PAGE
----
There is growing concern after it emerged that a private company that manages the King’s Cross area of London is using facial recognition to track individuals.
The UK’s biometrics commissioner has said that the government needs to update the laws surrounding the technology, the BBC reported.
It comes after it was revealed earlier the week that the 67-acre King’s Cross area, which is developed and managed by the King’s Cross Central Limited Partnership (KCCLP) and Argent,is using the tech for unknown purposes. The area is the site of Google’s UK headquarters and other businesses, Central Saint Martins college, schools and retailers.
“These cameras use a number of detection and tracking methods, including facial recognition, but also have sophisticated systems in place to protect the privacy of the general public,” a KCCLP spokesperson had told the Financial Times.
But now the BBC reported that developer Argent had confirmed it uses the technology to “ensure public safety”.
But the UK watchdog has described the deployment as “alarming”, and the UK biometrics commissioner Professor Paul Wiles has called for the government to take action over the use of facial recognition technology by the private sector as well as by law enforcement.
At present, facial recognition does not fall under his remit as current legislation only recognises DNA and fingerprints as biometrics.
“I have no idea what they’re trying to do in King’s Cross,” Prof Wiles told the BBC. “There’s no point in having facial-matching tech unless you are matching it against some kind of database – now what is that database?”
“It’s alarming whether they have constructed their own database or got it from somewhere else,” he added. “There is a police database which I very much hope they don’t have access to.”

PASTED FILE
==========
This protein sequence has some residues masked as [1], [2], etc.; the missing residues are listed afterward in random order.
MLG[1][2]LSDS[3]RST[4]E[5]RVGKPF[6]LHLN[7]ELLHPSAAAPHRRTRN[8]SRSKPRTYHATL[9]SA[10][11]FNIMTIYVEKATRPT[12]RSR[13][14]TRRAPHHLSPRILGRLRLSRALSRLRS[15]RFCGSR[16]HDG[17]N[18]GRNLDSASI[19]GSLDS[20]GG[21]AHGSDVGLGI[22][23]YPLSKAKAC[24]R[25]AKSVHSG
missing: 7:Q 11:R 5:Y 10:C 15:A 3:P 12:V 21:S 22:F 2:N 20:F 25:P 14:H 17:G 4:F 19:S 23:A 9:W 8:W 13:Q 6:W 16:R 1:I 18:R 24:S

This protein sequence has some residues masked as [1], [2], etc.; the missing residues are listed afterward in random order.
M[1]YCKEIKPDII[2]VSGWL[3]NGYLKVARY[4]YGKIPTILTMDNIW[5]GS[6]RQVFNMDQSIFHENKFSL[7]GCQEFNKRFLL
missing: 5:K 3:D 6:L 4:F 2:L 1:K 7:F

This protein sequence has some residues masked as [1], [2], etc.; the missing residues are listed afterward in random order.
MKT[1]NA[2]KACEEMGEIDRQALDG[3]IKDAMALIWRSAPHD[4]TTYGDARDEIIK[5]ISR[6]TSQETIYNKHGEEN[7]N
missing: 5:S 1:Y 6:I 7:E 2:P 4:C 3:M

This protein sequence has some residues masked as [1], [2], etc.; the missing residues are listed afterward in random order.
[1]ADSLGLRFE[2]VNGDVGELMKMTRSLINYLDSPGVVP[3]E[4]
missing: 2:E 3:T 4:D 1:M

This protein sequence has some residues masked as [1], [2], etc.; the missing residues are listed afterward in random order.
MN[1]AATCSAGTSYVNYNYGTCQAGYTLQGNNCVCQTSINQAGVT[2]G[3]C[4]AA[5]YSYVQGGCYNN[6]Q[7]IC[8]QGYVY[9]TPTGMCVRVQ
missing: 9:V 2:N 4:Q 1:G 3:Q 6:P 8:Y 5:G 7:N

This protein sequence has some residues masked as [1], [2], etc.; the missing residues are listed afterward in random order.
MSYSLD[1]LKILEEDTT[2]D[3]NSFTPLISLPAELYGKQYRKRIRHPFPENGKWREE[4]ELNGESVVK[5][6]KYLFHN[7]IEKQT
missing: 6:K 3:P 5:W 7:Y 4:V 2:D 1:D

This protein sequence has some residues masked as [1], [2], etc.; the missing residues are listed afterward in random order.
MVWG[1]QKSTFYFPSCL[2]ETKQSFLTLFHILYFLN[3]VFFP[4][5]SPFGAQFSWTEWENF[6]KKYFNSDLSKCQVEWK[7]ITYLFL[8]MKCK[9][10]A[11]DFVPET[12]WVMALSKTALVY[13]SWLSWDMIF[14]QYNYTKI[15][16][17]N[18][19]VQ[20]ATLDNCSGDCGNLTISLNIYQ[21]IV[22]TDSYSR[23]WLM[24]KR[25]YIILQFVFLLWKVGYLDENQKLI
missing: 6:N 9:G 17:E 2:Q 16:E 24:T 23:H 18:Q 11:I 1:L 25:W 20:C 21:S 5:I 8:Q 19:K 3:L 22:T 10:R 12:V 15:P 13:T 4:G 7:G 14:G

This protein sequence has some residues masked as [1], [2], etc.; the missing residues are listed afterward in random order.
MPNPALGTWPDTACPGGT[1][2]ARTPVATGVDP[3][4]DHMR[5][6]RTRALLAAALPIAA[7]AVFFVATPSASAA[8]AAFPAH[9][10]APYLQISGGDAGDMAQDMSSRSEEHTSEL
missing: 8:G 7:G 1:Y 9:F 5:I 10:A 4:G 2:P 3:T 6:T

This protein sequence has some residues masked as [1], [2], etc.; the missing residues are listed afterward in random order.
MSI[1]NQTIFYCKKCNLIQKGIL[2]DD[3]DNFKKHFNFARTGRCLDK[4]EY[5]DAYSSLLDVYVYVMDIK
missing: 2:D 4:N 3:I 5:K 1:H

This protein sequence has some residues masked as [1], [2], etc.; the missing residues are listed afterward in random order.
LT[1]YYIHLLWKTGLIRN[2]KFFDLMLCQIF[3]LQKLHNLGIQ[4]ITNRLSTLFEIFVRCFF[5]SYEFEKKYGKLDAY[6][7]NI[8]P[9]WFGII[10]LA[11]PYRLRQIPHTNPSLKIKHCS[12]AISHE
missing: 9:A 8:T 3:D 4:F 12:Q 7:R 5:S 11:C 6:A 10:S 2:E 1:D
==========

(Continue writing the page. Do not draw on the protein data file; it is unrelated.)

“Historically an area like that would have been public space governed by public control and legislation,” Prof Wiles added. “Now a lot of this space is defined as private but to which the public has access.”
Last month the information commissioner’s office (ICO) said it was carrying out an investigation into trials of facial recognition by police forces, including those in London and South Wales.
Last December the Metropolitan Police carried out voluntary trials of the tech in central London, but said those who preferred not to be scanned would not necessarily be considered under suspicion.
In July the House of Commons Science and Technology committee argued police trials should be halted until the relevant regulations were in place.
And these systems has been previously criticised in the US after research by the Government Accountability Office found that FBI algorithms were inaccurate 14 percent of the time, as well as being more likely to misidentify black people.
Microsoft for example has recently refused to install facial recognition technology for a US police force, due to concerns about artificial intelligence (AI) bias.
It also reportedly deleted a large facial recognition database, that was said to have contained 10 million images that were used to train facial recognition systems.
San Francisco meanwhile has banned the use of facial recognition technology, meaning that local agencies, such as the local police force and other city agencies such as transportation would not be able to utilise the technology in any of their systems.
Can you protect your privacy online? Take our quiz!
Security bugs in SD-WAN offerings could allow attackers to run malicious code with root privileges…
Hackers have released confidential business and staff data stolen in a Christmas Eve ransomware attack…